by WisJohn on Tue Feb 25, 2014 at 04:06:23 PM PST

      [ Parent ]

  •  KY-Sen: Sen. Stabenow campaigned with ALG (5+ / 0-)

    several days ago: https://www.facebook.com/...

    “The universe is big. It’s vast and complicated and ridiculous. And sometimes, very rarely, impossible things just happen and we call them miracles.” -The Doctor

    by KingofSpades on Tue Feb 25, 2014 at 04:52:02 PM PST

    •  If ALG wins, she'll be unique (7+ / 0-)

      amongst senators in our party because she'll be the only one who is both younger than 40 and from a southern state. If Nunn wins, she'll also be kind of young, although older than ALG. It's also possible that ALG or Nunn, as one, could be one of two female southern senators. Hell, it's also possible that she might be the only female southern senator, if Hagan loses.

      In this situation, in addition to having defeated the opposition leader, she'd be a distinct voice in a party that needs someone like her: young, female, reasonably progressive, and southern. I wouldn't be surprised to see a lot of her on television.

      "Once, at a formal dinner, when [a rich] guest complained about the cost of welfare programs for the poor, Buffett replied tartly, 'I'm a lot more concerned about welfare for the rich.'"--from a book on Warren Buffett

      by bjssp on Tue Feb 25, 2014 at 05:04:27 PM PST

      [ Parent ]

      •  Sabato thinks the playing field is firmly against (5+ / 0-)

        her winning what with it being a midterm year with a GOP incumbent in a state that votes GOP federally, but I think that's too superficial.  McConnell, according to the last poll, is no more liked in the state than Obama is so it creates a strange paradox that gives her a path to victory.

        “The universe is big. It’s vast and complicated and ridiculous. And sometimes, very rarely, impossible things just happen and we call them miracles.” -The Doctor

        by KingofSpades on Tue Feb 25, 2014 at 05:07:08 PM PST

        [ Parent ]

        •  I think it's (5+ / 0-)

          in tossup territory now. If not, it's very, very close to it. No  matter what, she's going to force him to work like a dog to win, unless the cycle gets very, very bad for us at the end.

          "Once, at a formal dinner, when [a rich] guest complained about the cost of welfare programs for the poor, Buffett replied tartly, 'I'm a lot more concerned about welfare for the rich.'"--from a book on Warren Buffett

          by bjssp on Tue Feb 25, 2014 at 05:12:30 PM PST

          [ Parent ]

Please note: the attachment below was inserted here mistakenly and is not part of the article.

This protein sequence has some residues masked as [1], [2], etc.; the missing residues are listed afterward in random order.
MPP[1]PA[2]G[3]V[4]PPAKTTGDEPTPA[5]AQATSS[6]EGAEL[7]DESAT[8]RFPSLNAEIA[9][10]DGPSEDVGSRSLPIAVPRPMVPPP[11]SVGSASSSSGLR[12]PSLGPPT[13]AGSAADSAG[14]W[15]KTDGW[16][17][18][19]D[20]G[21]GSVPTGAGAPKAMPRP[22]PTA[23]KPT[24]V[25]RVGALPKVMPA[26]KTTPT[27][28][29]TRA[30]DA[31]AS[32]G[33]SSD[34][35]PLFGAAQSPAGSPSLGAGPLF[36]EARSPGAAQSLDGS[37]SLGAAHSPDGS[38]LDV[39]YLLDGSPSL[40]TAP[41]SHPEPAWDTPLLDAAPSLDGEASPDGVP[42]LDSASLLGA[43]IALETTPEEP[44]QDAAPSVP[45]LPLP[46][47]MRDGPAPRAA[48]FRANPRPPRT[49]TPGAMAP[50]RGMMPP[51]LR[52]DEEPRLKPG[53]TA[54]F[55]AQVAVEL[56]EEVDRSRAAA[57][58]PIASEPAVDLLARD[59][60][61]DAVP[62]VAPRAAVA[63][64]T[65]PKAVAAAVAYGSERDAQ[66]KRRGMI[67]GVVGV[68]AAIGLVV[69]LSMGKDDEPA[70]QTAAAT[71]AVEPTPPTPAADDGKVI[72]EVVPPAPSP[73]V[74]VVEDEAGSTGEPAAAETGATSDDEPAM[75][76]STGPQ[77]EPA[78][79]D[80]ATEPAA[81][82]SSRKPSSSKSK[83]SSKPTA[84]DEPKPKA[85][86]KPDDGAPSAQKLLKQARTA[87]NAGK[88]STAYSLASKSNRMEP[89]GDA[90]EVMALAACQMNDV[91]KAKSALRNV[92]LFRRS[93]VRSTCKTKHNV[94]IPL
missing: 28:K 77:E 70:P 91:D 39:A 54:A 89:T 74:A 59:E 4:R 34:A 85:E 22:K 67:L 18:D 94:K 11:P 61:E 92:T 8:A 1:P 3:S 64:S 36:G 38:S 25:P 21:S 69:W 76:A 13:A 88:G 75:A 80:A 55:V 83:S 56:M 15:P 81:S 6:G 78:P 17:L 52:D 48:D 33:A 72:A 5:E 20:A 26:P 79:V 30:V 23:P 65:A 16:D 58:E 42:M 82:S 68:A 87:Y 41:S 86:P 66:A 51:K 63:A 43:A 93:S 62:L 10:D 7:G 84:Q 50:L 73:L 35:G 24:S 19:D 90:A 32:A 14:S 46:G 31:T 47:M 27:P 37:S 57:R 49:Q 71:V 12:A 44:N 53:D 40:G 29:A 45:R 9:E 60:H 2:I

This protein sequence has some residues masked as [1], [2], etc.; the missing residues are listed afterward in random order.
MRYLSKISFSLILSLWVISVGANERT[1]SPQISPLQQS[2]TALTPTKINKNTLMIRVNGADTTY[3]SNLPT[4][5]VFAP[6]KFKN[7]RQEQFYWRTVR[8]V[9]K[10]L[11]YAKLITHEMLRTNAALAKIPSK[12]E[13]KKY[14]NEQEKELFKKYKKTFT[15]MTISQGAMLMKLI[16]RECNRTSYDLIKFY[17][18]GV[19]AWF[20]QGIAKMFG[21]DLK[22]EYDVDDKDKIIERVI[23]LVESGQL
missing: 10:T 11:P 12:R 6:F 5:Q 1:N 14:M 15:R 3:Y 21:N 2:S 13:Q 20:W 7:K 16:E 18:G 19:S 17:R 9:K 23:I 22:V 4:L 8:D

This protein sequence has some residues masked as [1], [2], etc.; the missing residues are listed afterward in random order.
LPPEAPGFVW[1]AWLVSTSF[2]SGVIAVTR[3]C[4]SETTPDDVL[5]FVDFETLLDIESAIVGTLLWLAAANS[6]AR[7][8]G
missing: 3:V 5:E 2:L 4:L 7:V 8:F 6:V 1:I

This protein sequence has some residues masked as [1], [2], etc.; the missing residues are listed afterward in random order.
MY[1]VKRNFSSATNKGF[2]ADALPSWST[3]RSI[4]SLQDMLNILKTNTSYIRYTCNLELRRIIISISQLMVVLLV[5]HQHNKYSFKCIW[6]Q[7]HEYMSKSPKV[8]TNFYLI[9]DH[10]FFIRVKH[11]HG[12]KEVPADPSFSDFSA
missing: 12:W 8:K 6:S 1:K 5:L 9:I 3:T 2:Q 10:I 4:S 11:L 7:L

•  Yeah, definitely (0+ / 0-)

            though with an R tilt if I had to guess, at least for now.

            “The universe is big. It’s vast and complicated and ridiculous. And sometimes, very rarely, impossible things just happen and we call them miracles.” -The Doctor

            by KingofSpades on Tue Feb 25, 2014 at 08:02:46 PM PST

            [ Parent ]

        •  Sabato's being goofy (4+ / 0-)

          I like her odds better than most around here (surprise surprise, I'm usually pretty optimistic), but that's primarily because I don't see how McConnell rehabilitates himself.

          He's been a senator for decades, so everyone in the state already knows him. He can't go full-on negative against a young woman without further alienating women. Those who are dead set against him are dead set. There's no getting them back. There's just nothing to use all that gigantic hoard of cash on.

          Grimes, on the other hand, is raising money on par with McConnell (but with lower reserves). She can use that money to keep steadily poking her finger into the open wound that is the McConnell brand in KY. It's a place where ads will work for her, and there's little that McConnell can do to respond. His record is so unpopular in KY that all he can do is go negative, and going negative on a woman like ALG is the very epitome of a Bad Political Idea. That lady is the McConnell kryptonite - how do you fight someone who can take the punishment with ease and dish it back to you with seconds?

          If I were McConnell's campaign manager's well-adapted nose, I'd be sniffing for an exit. It may be in toss-up territory right now, but it's not ALG who needs to convince people to vote for her - it's McConnell who needs to convince people to vote for him. That's a tough job with numbers as low as his.

          TX-17 (Bill Flores-R), TX Sen-14 (Kirk Watson-D), TX HD-50 (Celia Israel-D)

          by Le Champignon on Tue Feb 25, 2014 at 11:38:23 PM PST

          [ Parent ]

      •  You're forgetting about Landrieu (0+ / 0-)

        24 Burkean Post Modern Gay Democrat; NM-2 (Raised), TX-20 (B.A. & M.A. in Political Science), TX-17 (Home); 08/12 PVIs

        by wwmiv on Tue Feb 25, 2014 at 07:06:20 PM PST

        [ Parent ]

        •  Indeed I am. (0+ / 0-)

          "Once, at a formal dinner, when [a rich] guest complained about the cost of welfare programs for the poor, Buffett replied tartly, 'I'm a lot more concerned about welfare for the rich.'"--from a book on Warren Buffett

          by bjssp on Tue Feb 25, 2014 at 07:52:12 PM PST

          [ Parent ]

        •  Still, ALG would be nice addition (1+ / 0-)
          Recommended by:
          JBraden

          for the reasons I described, as well as grabbing a seat for us, even if my math is off.

          "Once, at a formal dinner, when [a rich] guest complained about the cost of welfare programs for the poor, Buffett replied tartly, 'I'm a lot more concerned about welfare for the rich.'"--from a book on Warren Buffett